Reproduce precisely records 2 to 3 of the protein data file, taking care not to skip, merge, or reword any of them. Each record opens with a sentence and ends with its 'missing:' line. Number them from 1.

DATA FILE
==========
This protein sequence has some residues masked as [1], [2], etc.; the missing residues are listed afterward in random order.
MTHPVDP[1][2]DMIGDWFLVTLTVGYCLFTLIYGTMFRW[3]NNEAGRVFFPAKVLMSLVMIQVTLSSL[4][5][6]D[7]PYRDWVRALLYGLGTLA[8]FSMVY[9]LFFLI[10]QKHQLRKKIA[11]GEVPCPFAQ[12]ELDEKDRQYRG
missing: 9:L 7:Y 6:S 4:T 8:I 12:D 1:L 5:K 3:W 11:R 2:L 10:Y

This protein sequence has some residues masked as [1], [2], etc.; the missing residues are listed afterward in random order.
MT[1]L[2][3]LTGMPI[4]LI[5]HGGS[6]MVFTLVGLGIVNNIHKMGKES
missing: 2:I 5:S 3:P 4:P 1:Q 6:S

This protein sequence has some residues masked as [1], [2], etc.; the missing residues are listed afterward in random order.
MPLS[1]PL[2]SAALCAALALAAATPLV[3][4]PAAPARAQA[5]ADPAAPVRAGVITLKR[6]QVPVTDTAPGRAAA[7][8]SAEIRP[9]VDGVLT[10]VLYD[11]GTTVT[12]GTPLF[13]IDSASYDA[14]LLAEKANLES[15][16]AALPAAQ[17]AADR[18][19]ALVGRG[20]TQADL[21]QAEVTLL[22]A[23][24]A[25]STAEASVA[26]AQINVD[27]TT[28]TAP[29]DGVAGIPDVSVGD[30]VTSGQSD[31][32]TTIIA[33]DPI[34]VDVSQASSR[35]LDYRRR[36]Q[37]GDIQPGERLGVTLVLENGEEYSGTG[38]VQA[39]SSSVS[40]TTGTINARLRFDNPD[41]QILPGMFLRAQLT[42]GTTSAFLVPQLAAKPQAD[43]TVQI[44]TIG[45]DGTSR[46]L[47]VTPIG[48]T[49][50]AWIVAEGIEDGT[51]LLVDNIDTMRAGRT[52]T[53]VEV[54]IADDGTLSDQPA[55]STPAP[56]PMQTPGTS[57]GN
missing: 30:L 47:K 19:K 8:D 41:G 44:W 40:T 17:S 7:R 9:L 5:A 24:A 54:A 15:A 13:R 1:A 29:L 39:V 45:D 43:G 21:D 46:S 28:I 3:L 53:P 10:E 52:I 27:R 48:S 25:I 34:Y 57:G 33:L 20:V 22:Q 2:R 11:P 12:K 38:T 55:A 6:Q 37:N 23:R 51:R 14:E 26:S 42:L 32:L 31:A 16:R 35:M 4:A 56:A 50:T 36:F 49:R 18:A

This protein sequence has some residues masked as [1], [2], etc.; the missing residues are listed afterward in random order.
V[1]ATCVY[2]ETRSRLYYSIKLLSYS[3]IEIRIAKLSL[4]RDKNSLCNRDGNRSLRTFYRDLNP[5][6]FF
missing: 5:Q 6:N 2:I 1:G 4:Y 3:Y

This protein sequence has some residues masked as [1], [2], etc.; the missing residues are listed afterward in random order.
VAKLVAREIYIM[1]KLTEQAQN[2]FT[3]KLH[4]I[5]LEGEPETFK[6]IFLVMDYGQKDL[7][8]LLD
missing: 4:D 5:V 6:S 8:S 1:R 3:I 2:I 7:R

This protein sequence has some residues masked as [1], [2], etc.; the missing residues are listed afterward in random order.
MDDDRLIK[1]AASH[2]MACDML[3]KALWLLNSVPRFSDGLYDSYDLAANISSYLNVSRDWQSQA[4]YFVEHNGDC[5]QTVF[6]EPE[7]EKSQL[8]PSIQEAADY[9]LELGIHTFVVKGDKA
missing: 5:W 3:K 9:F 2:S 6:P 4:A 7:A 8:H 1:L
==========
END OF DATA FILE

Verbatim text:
This protein sequence has some residues masked as [1], [2], etc.; the missing residues are listed afterward in random order.
MT[1]L[2][3]LTGMPI[4]LI[5]HGGS[6]MVFTLVGLGIVNNIHKMGKES
missing: 2:I 5:S 3:P 4:P 1:Q 6:S

This protein sequence has some residues masked as [1], [2], etc.; the missing residues are listed afterward in random order.
MPLS[1]PL[2]SAALCAALALAAATPLV[3][4]PAAPARAQA[5]ADPAAPVRAGVITLKR[6]QVPVTDTAPGRAAA[7][8]SAEIRP[9]VDGVLT[10]VLYD[11]GTTVT[12]GTPLF[13]IDSASYDA[14]LLAEKANLES[15][16]AALPAAQ[17]AADR[18][19]ALVGRG[20]TQADL[21]QAEVTLL[22]A[23][24]A[25]STAEASVA[26]AQINVD[27]TT[28]TAP[29]DGVAGIPDVSVGD[30]VTSGQSD[31][32]TTIIA[33]DPI[34]VDVSQASSR[35]LDYRRR[36]Q[37]GDIQPGERLGVTLVLENGEEYSGTG[38]VQA[39]SSSVS[40]TTGTINARLRFDNPD[41]QILPGMFLRAQLT[42]GTTSAFLVPQLAAKPQAD[43]TVQI[44]TIG[45]DGTSR[46]L[47]VTPIG[48]T[49][50]AWIVAEGIEDGT[51]LLVDNIDTMRAGRT[52]T[53]VEV[54]IADDGTLSDQPA[55]STPAP[56]PMQTPGTS[57]GN
missing: 30:L 47:K 19:K 8:D 41:G 44:W 40:T 17:S 7:R 9:L 5:A 24:A 54:A 15:A 13:R 1:A 29:L 39:V 45:D 43:G 21:D 46:S 28:I 3:L 53:P 10:E 52:I 27:R 48:S 25:I 34:Y 57:G 33:L 20:V 22:Q 2:R 11:P 12:K 38:T 55:A 6:Q 37:N 23:R 51:R 14:E 26:S 42:L 32:L 31:A 16:R 35:M 4:A 56:A 50:T 36:F 49:R 18:A